* How personal or impersonal are they? Some very large PR companies might have better resources (literally more people and perhaps experience) to call upon to get your business out there. And if they assign you an experienced consultant to call upon, you’ll be fine. But consider a smaller company – or even a one person business – might give you more personal attention. A tip: don’t judge any PR company solely by its swish offices – a hard working PR consultant who works from home might gain better or equal results (and without the London office overheads, work out cheaper…)

* Do you like their image? You might have been recommended to a certain PR firm and they might be excellent. But if you don’t like the way they present themselves then be true to your gut instincts and find someone else. And incidentally the same applies to how they are when you ring and visit them. Your consultant should always have time for you. If your consultant is always in a meeting or often in a rush or seems ever too busy for a long chat, think again.

* Are they enthusastic about you? A good PR company makes you feel comfortable, is brimming with ideas with ways to increase your profile and yet isn’t giving you false promises (such as guarantees your company details will be included as you wish in press coverage – no-one can ‘guarantee’ that.) He or she should be able to show you other businesses they represent. You should be able to see what they have achieved for them and be suitably impressed.

* Are they listening? Your PR company must want to know all about you and your business. Finding as much as they can about you is imperative if they are to formulate a PR campaign. For example, you or one of your members of staff might have a newsworthy story to tell or the story about how you set up your company might make a good news hook. They should also take it on board if you don’t like some of their ideas and come up with ones that you do approve of.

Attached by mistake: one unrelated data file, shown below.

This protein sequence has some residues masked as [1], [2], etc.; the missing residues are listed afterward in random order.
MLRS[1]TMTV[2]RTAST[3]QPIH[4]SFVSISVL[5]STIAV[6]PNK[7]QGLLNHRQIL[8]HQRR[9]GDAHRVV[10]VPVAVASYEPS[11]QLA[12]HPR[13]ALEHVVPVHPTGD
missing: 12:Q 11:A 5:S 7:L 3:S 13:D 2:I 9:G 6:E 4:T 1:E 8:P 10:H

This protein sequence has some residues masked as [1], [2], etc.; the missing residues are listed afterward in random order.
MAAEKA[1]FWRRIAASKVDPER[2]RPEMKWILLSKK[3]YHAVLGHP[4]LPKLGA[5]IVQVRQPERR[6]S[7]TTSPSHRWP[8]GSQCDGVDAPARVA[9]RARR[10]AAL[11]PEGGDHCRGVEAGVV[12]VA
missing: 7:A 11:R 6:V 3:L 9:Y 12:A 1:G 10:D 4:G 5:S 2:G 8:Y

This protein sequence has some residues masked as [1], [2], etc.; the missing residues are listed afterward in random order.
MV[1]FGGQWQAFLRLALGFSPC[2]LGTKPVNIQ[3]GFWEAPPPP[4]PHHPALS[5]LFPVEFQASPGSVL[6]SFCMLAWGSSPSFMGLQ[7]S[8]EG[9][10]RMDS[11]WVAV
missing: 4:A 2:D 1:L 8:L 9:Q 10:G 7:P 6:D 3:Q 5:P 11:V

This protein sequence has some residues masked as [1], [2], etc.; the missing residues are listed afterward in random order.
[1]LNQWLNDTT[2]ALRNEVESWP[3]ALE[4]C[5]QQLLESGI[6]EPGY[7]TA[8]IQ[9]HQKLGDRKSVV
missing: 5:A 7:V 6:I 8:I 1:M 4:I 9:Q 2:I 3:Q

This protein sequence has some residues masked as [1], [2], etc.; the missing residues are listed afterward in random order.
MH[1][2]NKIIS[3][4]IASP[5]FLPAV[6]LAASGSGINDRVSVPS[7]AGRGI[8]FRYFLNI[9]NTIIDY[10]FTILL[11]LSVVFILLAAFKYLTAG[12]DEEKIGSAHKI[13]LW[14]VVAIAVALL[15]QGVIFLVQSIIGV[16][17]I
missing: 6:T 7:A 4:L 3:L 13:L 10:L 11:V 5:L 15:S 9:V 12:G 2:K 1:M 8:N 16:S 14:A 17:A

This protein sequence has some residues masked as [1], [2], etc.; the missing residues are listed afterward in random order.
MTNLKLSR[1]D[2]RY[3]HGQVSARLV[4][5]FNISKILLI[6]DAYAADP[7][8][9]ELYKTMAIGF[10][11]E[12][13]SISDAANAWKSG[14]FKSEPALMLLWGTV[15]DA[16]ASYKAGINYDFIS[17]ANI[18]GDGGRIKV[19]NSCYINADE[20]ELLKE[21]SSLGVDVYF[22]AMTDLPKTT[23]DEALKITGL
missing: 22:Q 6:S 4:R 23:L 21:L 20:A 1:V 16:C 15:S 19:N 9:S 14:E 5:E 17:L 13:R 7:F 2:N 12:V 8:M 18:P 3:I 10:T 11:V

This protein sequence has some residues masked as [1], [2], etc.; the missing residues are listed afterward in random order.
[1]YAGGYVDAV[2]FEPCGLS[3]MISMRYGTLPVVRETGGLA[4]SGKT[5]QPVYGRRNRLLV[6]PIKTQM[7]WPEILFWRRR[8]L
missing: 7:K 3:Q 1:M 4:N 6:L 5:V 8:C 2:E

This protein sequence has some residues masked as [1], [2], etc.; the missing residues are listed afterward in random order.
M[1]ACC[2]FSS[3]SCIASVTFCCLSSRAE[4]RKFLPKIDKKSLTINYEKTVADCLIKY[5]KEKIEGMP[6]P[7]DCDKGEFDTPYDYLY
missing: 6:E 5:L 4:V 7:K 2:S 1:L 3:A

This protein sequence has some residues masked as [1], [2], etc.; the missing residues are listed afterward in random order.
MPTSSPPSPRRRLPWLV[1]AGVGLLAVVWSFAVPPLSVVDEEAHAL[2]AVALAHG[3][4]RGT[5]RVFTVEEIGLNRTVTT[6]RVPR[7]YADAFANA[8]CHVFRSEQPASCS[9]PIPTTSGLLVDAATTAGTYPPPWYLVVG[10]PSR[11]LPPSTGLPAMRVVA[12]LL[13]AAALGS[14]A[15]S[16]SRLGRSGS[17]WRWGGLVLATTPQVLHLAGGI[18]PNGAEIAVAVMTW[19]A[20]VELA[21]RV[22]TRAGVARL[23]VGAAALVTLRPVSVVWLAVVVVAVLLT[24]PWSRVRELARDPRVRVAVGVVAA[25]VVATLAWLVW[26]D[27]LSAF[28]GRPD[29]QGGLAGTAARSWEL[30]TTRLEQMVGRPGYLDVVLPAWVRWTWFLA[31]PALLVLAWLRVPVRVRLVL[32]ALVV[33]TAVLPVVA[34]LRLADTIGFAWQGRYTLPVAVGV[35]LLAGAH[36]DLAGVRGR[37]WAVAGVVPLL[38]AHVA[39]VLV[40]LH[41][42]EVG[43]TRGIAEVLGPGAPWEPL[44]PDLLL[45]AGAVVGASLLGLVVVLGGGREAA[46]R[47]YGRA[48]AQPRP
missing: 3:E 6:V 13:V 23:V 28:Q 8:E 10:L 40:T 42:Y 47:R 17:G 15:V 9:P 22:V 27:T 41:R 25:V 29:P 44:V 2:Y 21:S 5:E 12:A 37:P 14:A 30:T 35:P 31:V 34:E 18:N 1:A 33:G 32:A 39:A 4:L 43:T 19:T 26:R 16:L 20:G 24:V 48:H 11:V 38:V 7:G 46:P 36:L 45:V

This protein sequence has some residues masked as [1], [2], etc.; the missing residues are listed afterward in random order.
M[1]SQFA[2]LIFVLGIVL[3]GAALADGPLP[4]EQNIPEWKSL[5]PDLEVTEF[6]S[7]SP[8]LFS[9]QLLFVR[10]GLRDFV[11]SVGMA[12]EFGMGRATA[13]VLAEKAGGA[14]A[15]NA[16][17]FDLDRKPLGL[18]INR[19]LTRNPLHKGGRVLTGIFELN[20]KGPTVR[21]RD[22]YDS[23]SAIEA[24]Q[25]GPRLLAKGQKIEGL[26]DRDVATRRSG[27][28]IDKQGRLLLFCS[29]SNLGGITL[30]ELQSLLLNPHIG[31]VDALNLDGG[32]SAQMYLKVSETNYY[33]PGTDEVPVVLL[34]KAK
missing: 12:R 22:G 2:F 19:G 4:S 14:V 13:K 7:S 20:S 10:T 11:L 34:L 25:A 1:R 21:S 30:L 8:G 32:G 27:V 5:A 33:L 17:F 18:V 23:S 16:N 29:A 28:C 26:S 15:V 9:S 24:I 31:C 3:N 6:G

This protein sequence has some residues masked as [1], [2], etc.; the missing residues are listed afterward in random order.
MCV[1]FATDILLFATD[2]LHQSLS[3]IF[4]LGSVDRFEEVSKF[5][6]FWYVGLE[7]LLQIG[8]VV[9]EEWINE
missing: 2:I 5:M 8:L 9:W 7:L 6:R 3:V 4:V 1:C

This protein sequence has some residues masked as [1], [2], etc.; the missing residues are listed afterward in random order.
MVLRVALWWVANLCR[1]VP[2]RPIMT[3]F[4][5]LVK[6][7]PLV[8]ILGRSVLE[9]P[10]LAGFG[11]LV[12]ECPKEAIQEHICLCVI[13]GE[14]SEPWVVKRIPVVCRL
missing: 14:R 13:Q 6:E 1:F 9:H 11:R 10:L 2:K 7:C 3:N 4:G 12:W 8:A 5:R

* Are you impressed? Gone are the days when just sending out a few lacklustre press releases would do. Your PR firm should be able to come up with some ways of creating a buzz about you that you have never thought of. You might not like every idea your PR consultant comes up with – but they should still make you aware of them anyway.

* They are affordable. Avoid those who talk too much about hourly rates, and how they stick to them. Unfortunately I regularly speak with companies and individuals, some of whom have spent thousands on PR – to gain absolutely nothing. Or the publicity gained has simply not lived up to the expectations of their (overly optimistic) PR company. Shockingly there has also been an obvious story to sell. The PR company – particularly if they have no journalistic experience – have simply failed to see the potential. I’ve then placed it in a national newspaper not only for free but gained a FEE for that company from the publication for using their story. So it’s prudent to work on the basis of your PR obtaining an agreed result.

Finally… you could try some DIY PR before employing a PR agency. Then if you do, remember gaining publicity isn’t easy by any means (if it were, you wouldn’t have asked someone else to do it for you) so once you have chosen your PR company bear in mind good results don’t happen overnight.

Sister site Featureworld also runs a free PR service for businesses who believe they have a good story for a national newspaper, magazine or TV. Contact here.

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Alison Smith-Squire

Alison Smith-Squire is a writer, journalist and media agent selling exclusive real life stories to newspapers, magazines and TV. She owns the sell my story website, which was set up to help ordinary people sell their stories to the press.